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  20. 03/21/2017In comments filed on March 20 with the FCC on its own January Petition for Rule Making (RM-11785), ARRL reiterated its case for a contiguous secondary 15-kHz wide 60-meter band of 5,351.5 to 5,366.5 kHz in addition to the four existing discrete 60-meter channels that fall outside the requested band, with a permitted power level of 100 W EIRP and retention of current operating rules. More than 5 dozen comments, all supporting the proposed allocation, were filed on the League’s petition, although some suggested more spectrum or higher power, or a combination. ARRL said, however, that it does not at this time favor any changes in its initial request for a new band. The League proposal would implement a portion of the Final Acts of World Radiocommunication Conference 2015 (WRC-15) that provided for a secondary international amateur allocation of 5,351.5 to 5,366.5 kHz at a maximum of 15 W EIRP. “Each component of this proposal is intended to maximize spectral efficiency by permitting amateurs to operate throughout a band as conditions and availability warrant; to give primary service operations certainty as to where radio Amateurs will be located within the broader fixed and mobile service band between 5.250-5.450 MHz; and it protects those primary users with the same successful interference avoidance techniques and protocols that have been used for the past 15 years domestically, with which radio amateurs have the technical training and experience to comply,” ARRL asserted in its comments. The League said the WRC-15 power limit of 15 W EIRP “would render the band unsuitable for emergency communication, especially between the US mainland and the Caribbean Basin during summer storms and hurricane season, when atmospheric noise can be severe. ARRL said there were good reasons for hewing to the proposal it initially crafted and filed with the FCC, most relating to the fact that the spectrum is shared with federal government users and radio amateurs must avoid interfering with them. The ARRL also pointed out that there is no “European Model” for 5 MHz, noting that the vast majority of European countries have held to the 15 kilohertz agreed to at WRC-15, and some even to the 15 W EIPR power limit. The National Telecommunications and Information Administration (NTIA), which regulates government spectrum, would have to sign off on any proposal, and, ARRL noted, it has twice expressed concern about a contiguous allocation at 5 MHz and did not favor the plan agreed to at WRC-15. “While ARRL understands and agrees that there is a long-term, justifiable need for an allocation at 5 MHz that is larger than the 15 kHz made available at WRC-15, and there is a very practical need for power in excess of the 100 W PEP requested in ARRL’s Petition, there are practical considerations inherent in the ARRL Petition that stem from an urgent and ongoing need to share the Amateur allocation compatibly with other, primary users,” ARRL said. “The Amateur Service must, of necessity, avoid interference to the primary users of this band (which it has, to date) in order to be permitted to operate there.” Citing its decades-long effort to obtain operating privileges in the vicinity of 5 MHz, ARRL said there’s “not really much room for debate about the size of the band and the power limit domestically at the present time, given the allocation status of the band (domestically and internationally) and the necessary interference protection requirements for primary users.” “It is hoped that as regular Amateur operation in this contiguous band develops, with the operating parameters recommended in ARRL’s Petition,” the ARRL comments continued, “such operation will continue to demonstrate compatible sharing with federal and other users and the operating parameters and the band can be re-examined and adjusted equitably at a later time.” ARRL said the most important thing is to have the FCC grant an allocation before offering initiatives to alter the plan it proposed in January. It urged the FCC to adopt the rule changes it’s proposed “at the earliest possible time, if at all possible in advance of the 2017 hurricane season.” View the full article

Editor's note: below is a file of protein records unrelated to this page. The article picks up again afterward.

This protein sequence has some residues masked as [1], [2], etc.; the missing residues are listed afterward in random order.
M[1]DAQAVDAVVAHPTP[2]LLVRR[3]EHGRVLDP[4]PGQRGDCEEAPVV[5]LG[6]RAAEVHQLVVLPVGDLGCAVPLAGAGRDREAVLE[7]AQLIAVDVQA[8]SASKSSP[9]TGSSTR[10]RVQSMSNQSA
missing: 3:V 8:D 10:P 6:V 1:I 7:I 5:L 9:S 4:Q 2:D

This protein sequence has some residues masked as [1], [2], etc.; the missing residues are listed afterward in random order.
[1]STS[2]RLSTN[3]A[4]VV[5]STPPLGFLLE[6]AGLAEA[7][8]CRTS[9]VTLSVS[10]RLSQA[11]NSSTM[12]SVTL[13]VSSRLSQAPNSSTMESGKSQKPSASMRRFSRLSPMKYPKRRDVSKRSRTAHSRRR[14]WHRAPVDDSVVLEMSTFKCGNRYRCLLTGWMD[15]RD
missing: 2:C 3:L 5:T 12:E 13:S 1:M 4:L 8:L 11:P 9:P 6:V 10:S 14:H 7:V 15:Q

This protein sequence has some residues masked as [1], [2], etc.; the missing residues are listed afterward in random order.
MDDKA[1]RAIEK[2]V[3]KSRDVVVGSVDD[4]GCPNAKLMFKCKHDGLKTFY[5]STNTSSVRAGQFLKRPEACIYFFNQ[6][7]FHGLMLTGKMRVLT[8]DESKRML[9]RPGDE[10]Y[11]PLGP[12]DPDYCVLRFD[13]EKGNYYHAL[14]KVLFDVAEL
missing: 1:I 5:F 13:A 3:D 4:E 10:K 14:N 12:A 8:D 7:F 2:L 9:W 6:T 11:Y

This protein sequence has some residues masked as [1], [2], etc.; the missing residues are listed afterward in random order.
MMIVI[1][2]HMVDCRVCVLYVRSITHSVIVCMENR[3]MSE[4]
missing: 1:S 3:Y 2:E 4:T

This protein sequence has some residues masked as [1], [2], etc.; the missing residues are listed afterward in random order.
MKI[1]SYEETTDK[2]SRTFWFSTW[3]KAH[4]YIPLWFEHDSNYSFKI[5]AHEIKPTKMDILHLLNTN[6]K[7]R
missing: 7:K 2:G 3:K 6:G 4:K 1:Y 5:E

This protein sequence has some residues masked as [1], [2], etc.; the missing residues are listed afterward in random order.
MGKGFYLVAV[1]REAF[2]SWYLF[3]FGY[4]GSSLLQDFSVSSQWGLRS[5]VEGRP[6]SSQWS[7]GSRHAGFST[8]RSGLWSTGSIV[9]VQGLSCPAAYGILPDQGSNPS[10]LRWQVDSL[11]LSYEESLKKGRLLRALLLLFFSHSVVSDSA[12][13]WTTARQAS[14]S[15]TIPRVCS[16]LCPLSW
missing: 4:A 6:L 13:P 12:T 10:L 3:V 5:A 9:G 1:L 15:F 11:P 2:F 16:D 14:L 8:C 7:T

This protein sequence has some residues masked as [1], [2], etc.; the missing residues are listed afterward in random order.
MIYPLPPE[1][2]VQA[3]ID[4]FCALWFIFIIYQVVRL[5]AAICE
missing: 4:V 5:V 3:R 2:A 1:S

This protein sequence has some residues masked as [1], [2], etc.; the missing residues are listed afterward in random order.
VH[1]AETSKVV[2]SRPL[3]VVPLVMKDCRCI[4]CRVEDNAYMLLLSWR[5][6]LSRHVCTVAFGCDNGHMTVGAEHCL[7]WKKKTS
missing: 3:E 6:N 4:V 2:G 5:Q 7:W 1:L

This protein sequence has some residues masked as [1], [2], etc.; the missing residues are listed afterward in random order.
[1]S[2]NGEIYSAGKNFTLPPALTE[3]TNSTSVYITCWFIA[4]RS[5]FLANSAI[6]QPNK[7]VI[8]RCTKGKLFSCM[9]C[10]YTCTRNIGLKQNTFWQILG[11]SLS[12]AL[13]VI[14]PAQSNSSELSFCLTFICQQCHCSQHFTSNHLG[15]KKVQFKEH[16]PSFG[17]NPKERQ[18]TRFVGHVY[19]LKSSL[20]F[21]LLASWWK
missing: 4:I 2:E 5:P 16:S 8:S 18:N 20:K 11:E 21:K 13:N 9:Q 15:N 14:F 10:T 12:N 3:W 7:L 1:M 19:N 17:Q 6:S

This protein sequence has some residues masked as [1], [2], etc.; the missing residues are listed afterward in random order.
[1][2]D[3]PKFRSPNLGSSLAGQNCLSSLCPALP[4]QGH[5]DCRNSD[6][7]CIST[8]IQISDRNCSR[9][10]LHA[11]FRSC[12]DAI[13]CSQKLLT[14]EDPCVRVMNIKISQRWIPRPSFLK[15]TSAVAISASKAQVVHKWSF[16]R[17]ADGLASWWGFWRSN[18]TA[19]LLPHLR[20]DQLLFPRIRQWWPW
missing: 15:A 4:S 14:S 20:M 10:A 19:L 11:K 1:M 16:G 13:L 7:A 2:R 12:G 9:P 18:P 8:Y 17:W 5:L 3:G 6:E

21. 03/21/2017The deadline is April 15 for schools and formal or informal educational institutions and organizations — individually or working in concert — to submit proposals to host Amateur Radio contacts next year with ISS crew members. Amateur Radio on the International Space Station (ARISS) anticipates that contacts will take place between January 1 and June 30, 2018. Crew scheduling and ISS orbits will determine the exact contact dates. Proposal information and documents are on the ARRL website. To maximize these radio contact opportunities, ARISS seeks proposals from schools and organizations that can draw large numbers of participants and integrate the contact into a well-developed education plan. Each FM-voice contact lasts about 10 minutes — the length of a typical overhead ISS pass from horizon to horizon. Scheduled ham radio contacts with ISS crew members allow students to interact with an astronaut or cosmonaut through a question-and-answer format. Participants and the audiences alike can learn firsthand from the astronaut or cosmonaut what it’s like to live and work in space and to learn about space research on the ISS. Students will be able to observe and learn about satellite communication, wireless technology, and radio science. Because of the nature of human spaceflight and the complexity of scheduling activities aboard the ISS, organizations must demonstrate flexibility to accommodate changes in contact dates and times. To help organizations prepare proposals, ARISS offers 1-hour online information sessions, designed to provide more information regarding US ARISS contacts and the proposal process, as well as provide an avenue for interested organizations to ask questions. Attending an online Information Session is not required but is strongly encouraged. In the US, ARISS is a collaborative effort between ARRL and AMSAT, in partnership with NASA and the Center for the Advancement of Science in Space (CASIS). Contact ARISS for more information. View the full article